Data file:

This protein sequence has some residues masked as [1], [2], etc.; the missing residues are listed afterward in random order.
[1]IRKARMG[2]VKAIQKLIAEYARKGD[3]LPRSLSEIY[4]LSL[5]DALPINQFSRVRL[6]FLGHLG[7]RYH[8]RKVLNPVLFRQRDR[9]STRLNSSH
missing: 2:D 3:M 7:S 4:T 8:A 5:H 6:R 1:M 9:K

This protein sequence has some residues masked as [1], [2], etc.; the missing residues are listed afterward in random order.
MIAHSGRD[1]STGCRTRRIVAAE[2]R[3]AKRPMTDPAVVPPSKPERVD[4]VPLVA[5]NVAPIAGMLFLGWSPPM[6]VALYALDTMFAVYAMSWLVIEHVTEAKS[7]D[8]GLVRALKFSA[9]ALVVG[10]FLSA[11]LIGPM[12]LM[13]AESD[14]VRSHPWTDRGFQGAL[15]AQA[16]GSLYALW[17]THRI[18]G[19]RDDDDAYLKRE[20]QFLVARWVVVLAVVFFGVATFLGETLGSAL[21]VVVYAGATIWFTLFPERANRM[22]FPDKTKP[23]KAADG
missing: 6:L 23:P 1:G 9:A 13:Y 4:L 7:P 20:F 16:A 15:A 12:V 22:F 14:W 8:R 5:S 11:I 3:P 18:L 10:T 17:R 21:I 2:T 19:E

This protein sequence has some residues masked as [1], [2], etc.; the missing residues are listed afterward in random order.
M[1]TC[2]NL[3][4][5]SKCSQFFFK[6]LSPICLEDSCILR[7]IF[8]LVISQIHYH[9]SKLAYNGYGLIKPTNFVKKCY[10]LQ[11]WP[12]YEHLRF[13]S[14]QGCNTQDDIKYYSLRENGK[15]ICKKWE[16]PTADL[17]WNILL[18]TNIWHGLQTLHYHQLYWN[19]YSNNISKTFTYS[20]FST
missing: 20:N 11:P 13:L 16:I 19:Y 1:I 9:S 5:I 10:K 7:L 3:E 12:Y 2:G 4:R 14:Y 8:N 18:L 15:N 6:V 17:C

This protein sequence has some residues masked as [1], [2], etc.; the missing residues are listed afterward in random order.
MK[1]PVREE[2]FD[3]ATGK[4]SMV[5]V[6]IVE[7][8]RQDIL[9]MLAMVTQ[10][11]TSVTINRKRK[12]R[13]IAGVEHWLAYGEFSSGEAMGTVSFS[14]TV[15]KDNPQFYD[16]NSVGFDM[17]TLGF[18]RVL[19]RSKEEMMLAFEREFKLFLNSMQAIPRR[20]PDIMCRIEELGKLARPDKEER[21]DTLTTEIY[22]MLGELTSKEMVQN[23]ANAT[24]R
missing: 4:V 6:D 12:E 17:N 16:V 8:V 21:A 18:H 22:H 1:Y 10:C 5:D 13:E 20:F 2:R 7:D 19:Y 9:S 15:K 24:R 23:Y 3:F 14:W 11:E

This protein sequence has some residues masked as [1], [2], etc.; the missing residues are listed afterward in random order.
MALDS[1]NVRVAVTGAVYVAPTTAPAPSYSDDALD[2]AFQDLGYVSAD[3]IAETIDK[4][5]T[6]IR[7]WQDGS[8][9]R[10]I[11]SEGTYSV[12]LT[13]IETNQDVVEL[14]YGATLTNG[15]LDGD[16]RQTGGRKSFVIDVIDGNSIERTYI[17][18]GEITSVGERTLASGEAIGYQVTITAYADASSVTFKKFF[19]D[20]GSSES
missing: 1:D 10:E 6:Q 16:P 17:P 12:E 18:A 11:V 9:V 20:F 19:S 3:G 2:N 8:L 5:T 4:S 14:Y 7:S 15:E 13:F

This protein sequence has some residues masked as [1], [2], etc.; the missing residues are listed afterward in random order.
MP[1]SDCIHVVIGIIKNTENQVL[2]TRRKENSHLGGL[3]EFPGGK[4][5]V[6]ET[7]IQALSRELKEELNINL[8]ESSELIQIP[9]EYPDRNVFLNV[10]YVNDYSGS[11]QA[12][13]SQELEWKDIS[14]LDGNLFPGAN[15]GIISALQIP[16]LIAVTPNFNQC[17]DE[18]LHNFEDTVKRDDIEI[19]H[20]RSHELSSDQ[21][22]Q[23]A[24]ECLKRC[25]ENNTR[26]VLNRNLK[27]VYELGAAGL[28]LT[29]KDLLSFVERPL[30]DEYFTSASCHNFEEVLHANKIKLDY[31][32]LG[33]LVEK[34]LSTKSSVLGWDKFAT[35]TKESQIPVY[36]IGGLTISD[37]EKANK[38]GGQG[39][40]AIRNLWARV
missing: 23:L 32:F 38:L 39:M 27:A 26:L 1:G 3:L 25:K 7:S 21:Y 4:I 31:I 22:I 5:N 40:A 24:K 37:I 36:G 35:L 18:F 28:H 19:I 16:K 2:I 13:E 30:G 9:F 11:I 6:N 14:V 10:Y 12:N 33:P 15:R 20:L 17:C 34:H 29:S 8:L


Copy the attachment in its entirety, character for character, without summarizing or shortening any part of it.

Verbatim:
This protein sequence has some residues masked as [1], [2], etc.; the missing residues are listed afterward in random order.
[1]IRKARMG[2]VKAIQKLIAEYARKGD[3]LPRSLSEIY[4]LSL[5]DALPINQFSRVRL[6]FLGHLG[7]RYH[8]RKVLNPVLFRQRDR[9]STRLNSSH
missing: 2:D 3:M 7:S 4:T 8:A 5:H 6:R 1:M 9:K

This protein sequence has some residues masked as [1], [2], etc.; the missing residues are listed afterward in random order.
MIAHSGRD[1]STGCRTRRIVAAE[2]R[3]AKRPMTDPAVVPPSKPERVD[4]VPLVA[5]NVAPIAGMLFLGWSPPM[6]VALYALDTMFAVYAMSWLVIEHVTEAKS[7]D[8]GLVRALKFSA[9]ALVVG[10]FLSA[11]LIGPM[12]LM[13]AESD[14]VRSHPWTDRGFQGAL[15]AQA[16]GSLYALW[17]THRI[18]G[19]RDDDDAYLKRE[20]QFLVARWVVVLAVVFFGVATFLGETLGSAL[21]VVVYAGATIWFTLFPERANRM[22]FPDKTKP[23]KAADG
missing: 6:L 23:P 1:G 9:A 13:Y 4:L 7:P 20:F 16:A 15:A 12:V 22:F 14:W 8:R 5:S 11:I 3:P 18:L 10:T 17:R 21:I 2:T 19:E

This protein sequence has some residues masked as [1], [2], etc.; the missing residues are listed afterward in random order.
M[1]TC[2]NL[3][4][5]SKCSQFFFK[6]LSPICLEDSCILR[7]IF[8]LVISQIHYH[9]SKLAYNGYGLIKPTNFVKKCY[10]LQ[11]WP[12]YEHLRF[13]S[14]QGCNTQDDIKYYSLRENGK[15]ICKKWE[16]PTADL[17]WNILL[18]TNIWHGLQTLHYHQLYWN[19]YSNNISKTFTYS[20]FST
missing: 20:N 11:P 13:L 16:I 19:Y 1:I 9:S 5:I 10:K 7:L 3:E 12:Y 2:G 4:R 14:Y 8:N 18:L 15:N 6:V 17:C

This protein sequence has some residues masked as [1], [2], etc.; the missing residues are listed afterward in random order.
MK[1]PVREE[2]FD[3]ATGK[4]SMV[5]V[6]IVE[7][8]RQDIL[9]MLAMVTQ[10][11]TSVTINRKRK[12]R[13]IAGVEHWLAYGEFSSGEAMGTVSFS[14]TV[15]KDNPQFYD[16]NSVGFDM[17]TLGF[18]RVL[19]RSKEEMMLAFEREFKLFLNSMQAIPRR[20]PDIMCRIEELGKLARPDKEER[21]DTLTTEIY[22]MLGELTSKEMVQN[23]ANAT[24]R
missing: 4:V 6:D 12:E 17:N 16:V 8:V 21:A 18:H 22:H 1:Y 10:C 5:D 13:E 20:F 2:R 7:D 19:Y 9:S 15:K 24:R 23:Y 3:F 14:W 11:E

This protein sequence has some residues masked as [1], [2], etc.; the missing residues are listed afterward in random order.
MALDS[1]NVRVAVTGAVYVAPTTAPAPSYSDDALD[2]AFQDLGYVSAD[3]IAETIDK[4][5]T[6]IR[7]WQDGS[8][9]R[10]I[11]SEGTYSV[12]LT[13]IETNQDVVEL[14]YGATLTNG[15]LDGD[16]RQTGGRKSFVIDVIDGNSIERTYI[17][18]GEITSVGERTLASGEAIGYQVTITAYADASSVTFKKFF[19]D[20]GSSES
missing: 1:D 10:E 6:Q 16:P 17:P 12:E 18:A 11:V 9:V 20:F 19:S 3:G 2:N 8:L 5:T 4:S 14:Y 7:S 15:E 13:F

This protein sequence has some residues masked as [1], [2], etc.; the missing residues are listed afterward in random order.
MP[1]SDCIHVVIGIIKNTENQVL[2]TRRKENSHLGGL[3]EFPGGK[4][5]V[6]ET[7]IQALSRELKEELNINL[8]ESSELIQIP[9]EYPDRNVFLNV[10]YVNDYSGS[11]QA[12][13]SQELEWKDIS[14]LDGNLFPGAN[15]GIISALQIP[16]LIAVTPNFNQC[17]DE[18]LHNFEDTVKRDDIEI[19]H[20]RSHELSSDQ[21][22]Q[23]A[24]ECLKRC[25]ENNTR[26]VLNRNLK[27]VYELGAAGL[28]LT[29]KDLLSFVERPL[30]DEYFTSASCHNFEEVLHANKIKLDY[31][32]LG[33]LVEK[34]LSTKSSVLGWDKFAT[35]TKESQIPVY[36]IGGLTISD[37]EKANK[38]GGQG[39][40]AIRNLWARV
missing: 23:L 32:F 38:L 39:M 27:A 26:L 1:G 3:L 25:K 7:S 21:Y 4:I 31:I 22:I 5:N 40:A 24:K 37:I 36:G 35:L 18:F 28:H 19:I 16:K 2:I 13:E 30:G 9:F 11:I 6:N 14:V 10:Y 12:N 33:P 15:R 20:L 17:C 34:H 29:S 8:L